Tết – the Lunar New Year – is just around the corner, and as soon as the festival arrives, Hanoi will be quite different from its usual self. Most restaurants, cafes, and entertainment venues will close as people take a break from work to spend time with friends and family.
Still, if you know where to look, there are many places to go and things to do in Hanoi during Tết to enjoy the festive atmosphere. Below we’ve summed up 9 signature activities we Hanoians like to do for this occasion. Let’s take a look:
Image credit: @ticstawcs
A traditional Tết custom in northern Vietnamese provinces is to display blooming peach flowers in our houses to repel evil and bring luck and prosperity. As such, on the days leading up to Tết, hundreds of Hanoians flock to flower markets around the city to shop for a peach branch that suits their liking.
Image credit: @truongnguyen22061995
Visit these markets to see the verdant flowers in full bloom, watch people haggling and bantering with huge smiles, and just immerse in the festive atmosphere. The vibrant scene also provides plenty of opportunities for artistic pictures.
Of course, feel free to browse for your own peach branch to bring home. You’ll also see plenty of kumquat trees for sale – another common plant to use as Tết decorations.
A famous Tết flower market in Hanoi is:
Quảng An Flower Market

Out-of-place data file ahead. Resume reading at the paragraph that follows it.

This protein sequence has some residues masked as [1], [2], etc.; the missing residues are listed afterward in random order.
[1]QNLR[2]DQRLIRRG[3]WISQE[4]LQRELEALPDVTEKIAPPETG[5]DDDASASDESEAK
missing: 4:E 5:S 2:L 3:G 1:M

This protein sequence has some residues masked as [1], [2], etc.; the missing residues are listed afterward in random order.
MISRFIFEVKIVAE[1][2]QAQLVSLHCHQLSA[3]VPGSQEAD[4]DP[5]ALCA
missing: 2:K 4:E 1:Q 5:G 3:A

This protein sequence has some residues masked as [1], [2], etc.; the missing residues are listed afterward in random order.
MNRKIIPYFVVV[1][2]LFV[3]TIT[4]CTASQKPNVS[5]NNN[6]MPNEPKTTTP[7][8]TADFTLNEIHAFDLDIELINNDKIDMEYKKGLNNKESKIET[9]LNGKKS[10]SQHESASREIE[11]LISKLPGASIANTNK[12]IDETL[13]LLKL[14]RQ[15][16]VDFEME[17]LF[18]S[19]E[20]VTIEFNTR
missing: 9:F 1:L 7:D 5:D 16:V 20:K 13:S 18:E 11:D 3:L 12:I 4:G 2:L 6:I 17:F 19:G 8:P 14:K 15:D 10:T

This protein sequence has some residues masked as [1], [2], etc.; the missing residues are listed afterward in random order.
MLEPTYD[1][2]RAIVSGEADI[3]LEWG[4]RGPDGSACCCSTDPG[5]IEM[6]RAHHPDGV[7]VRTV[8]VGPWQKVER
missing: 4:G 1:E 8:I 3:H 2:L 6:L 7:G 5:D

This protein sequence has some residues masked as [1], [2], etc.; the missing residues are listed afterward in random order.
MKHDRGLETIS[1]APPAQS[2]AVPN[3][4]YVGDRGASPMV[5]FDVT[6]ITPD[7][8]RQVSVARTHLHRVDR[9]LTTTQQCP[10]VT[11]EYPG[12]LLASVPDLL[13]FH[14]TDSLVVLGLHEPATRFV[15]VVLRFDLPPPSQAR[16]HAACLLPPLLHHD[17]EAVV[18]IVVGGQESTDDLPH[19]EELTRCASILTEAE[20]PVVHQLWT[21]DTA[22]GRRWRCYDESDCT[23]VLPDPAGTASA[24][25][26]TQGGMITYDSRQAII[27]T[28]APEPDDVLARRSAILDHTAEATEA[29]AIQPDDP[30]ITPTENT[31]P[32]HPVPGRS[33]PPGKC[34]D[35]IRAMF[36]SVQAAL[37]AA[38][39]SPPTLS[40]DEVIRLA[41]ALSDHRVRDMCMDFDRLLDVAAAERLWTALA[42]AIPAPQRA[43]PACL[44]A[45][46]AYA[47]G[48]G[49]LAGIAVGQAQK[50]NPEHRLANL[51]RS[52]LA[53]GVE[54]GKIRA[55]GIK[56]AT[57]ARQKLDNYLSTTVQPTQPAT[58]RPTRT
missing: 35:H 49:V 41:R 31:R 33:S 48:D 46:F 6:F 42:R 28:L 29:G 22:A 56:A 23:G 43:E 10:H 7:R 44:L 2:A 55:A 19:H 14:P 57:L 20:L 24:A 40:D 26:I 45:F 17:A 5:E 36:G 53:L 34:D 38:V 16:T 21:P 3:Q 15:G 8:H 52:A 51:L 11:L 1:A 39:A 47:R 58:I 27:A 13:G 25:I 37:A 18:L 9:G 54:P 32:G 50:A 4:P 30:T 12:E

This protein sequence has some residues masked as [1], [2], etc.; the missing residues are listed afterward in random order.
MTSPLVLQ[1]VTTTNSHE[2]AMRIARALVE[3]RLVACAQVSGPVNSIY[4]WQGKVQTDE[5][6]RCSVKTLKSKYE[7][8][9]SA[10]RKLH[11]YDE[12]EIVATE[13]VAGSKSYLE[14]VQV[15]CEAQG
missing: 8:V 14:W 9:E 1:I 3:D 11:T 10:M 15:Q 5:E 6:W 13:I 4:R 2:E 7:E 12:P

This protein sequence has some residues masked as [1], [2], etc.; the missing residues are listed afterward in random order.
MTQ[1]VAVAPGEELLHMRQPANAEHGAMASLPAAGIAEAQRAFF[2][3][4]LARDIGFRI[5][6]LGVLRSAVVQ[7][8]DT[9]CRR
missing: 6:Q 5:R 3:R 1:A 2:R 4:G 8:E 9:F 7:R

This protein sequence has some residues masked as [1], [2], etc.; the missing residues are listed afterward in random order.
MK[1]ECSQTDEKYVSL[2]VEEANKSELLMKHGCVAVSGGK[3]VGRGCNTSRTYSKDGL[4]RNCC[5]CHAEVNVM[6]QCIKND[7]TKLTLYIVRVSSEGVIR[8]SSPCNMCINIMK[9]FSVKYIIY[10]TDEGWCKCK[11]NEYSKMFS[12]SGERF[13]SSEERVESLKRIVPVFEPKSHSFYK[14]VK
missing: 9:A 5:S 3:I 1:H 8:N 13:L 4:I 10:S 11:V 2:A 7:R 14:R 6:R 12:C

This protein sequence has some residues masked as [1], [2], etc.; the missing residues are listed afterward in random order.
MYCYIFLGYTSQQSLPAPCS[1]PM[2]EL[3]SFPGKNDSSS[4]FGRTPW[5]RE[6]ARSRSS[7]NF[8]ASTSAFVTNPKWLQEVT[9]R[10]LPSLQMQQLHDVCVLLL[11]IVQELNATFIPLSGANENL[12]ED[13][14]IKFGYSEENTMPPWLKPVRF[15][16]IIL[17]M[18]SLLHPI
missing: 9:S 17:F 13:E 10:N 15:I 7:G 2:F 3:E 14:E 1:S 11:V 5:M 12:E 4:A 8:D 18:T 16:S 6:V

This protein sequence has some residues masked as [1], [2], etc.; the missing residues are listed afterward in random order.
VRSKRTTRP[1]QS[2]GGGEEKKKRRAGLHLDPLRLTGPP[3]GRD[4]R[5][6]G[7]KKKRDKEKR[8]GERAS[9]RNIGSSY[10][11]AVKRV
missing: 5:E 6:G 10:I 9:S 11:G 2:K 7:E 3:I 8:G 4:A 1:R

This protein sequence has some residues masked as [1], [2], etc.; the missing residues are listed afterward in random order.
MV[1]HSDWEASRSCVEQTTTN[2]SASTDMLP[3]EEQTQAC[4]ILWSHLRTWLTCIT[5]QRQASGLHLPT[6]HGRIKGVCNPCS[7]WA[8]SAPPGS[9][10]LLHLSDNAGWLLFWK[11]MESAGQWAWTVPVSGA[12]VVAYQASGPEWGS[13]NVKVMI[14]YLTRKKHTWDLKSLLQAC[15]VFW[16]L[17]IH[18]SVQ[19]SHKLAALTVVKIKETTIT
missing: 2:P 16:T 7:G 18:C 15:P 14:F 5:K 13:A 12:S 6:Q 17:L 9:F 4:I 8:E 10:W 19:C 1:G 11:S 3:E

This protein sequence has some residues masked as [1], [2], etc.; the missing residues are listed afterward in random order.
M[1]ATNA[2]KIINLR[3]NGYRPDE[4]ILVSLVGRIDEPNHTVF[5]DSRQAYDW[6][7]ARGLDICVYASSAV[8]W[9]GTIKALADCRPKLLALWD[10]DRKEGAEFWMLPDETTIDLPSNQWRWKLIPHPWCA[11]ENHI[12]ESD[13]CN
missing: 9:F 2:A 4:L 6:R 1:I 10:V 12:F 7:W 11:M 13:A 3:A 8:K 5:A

Address: 236 Âu Cơ Street, Tây Hồ District, Hanoi
Opening hours: 24 hours, Daily
Image credit: Vietnamplus
Welcoming the new year with a literal bang – that is, fireworks – is common in many cities around the world, and Hanoi is no exception. As the clock strikes midnight on the first day of the lunar year, there will be firework shows at multiple locations around the city, drawing crowds of spectators.
Image credit: Thanh Niên
As with any other public gathering in Hanoi, the Hoàn Kiếm Lake is the most popular venue to see this event. From young couples hand-in-hand in the evening’s cold, fascinated children perched atop their parents’ shoulders, to groups of friends laughing and chatting, everyone flocks here in their best attire and brightest smiles, wishing strangers a happy new year.
Don’t miss out on the chance to share the joy with locals on this special occasion.
Image credit: @ticstawcs
Tết is a chance to see Hanoi in a different light. As most shops are closed and many people leave the city to return to their hometowns and celebrate the occasion with their families, the usually bustling streets take on a rarely seen quiet look.
Simply take a stroll around the city’s Old Quarter during this time to appreciate the archaic beauty it truly holds. You might catch intricate colonial-style engravings on balconies normally hidden behind fancy shop signs, or timeworn house façades you might have not noticed before as you were too busy rushing through the everyday traffic.
Image credit: @hanoi.oldquarter
The smell of incense hanging in the air, the vibrant peach blossoms many houses display as decorations, and the occasional pedestrians walking the streets in traditional Vietnamese áo dài or formal suits further add to the peaceful, relaxing vibe.
Tết is a time to visit your loved ones.
Image credit: @phuong_anh0208
The true meaning of Tết is spending quality time with our loved ones. On the first days of the lunar year, people are expected to visit each other, simply to exchange good wishes and catch up over tea and mứt – Vietnamese sweet snacks made from dried fruits.